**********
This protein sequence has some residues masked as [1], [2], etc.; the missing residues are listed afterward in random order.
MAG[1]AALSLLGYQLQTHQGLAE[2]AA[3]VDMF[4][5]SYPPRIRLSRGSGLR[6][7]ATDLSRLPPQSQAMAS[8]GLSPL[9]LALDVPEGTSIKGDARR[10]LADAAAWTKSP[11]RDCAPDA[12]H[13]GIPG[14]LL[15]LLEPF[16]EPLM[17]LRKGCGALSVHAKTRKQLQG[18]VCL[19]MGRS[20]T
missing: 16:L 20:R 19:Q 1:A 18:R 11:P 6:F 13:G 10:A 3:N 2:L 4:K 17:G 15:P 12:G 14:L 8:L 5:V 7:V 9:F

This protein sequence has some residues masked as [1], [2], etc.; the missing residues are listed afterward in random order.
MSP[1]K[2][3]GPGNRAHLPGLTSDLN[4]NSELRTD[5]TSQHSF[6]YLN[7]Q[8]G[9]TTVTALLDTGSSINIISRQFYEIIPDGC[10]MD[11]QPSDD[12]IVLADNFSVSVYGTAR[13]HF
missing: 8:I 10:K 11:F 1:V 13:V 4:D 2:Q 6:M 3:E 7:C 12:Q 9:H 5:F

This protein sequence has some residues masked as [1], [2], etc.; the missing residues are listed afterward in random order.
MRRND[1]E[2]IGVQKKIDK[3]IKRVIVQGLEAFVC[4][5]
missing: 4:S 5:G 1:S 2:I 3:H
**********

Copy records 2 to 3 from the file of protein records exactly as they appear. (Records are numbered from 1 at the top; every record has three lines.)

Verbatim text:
This protein sequence has some residues masked as [1], [2], etc.; the missing residues are listed afterward in random order.
MSP[1]K[2][3]GPGNRAHLPGLTSDLN[4]NSELRTD[5]TSQHSF[6]YLN[7]Q[8]G[9]TTVTALLDTGSSINIISRQFYEIIPDGC[10]MD[11]QPSDD[12]IVLADNFSVSVYGTAR[13]HF
missing: 8:I 10:K 11:F 1:V 13:V 4:D 2:Q 6:M 3:E 7:C 12:Q 9:H 5:F

This protein sequence has some residues masked as [1], [2], etc.; the missing residues are listed afterward in random order.
MRRND[1]E[2]IGVQKKIDK[3]IKRVIVQGLEAFVC[4][5]
missing: 4:S 5:G 1:S 2:I 3:H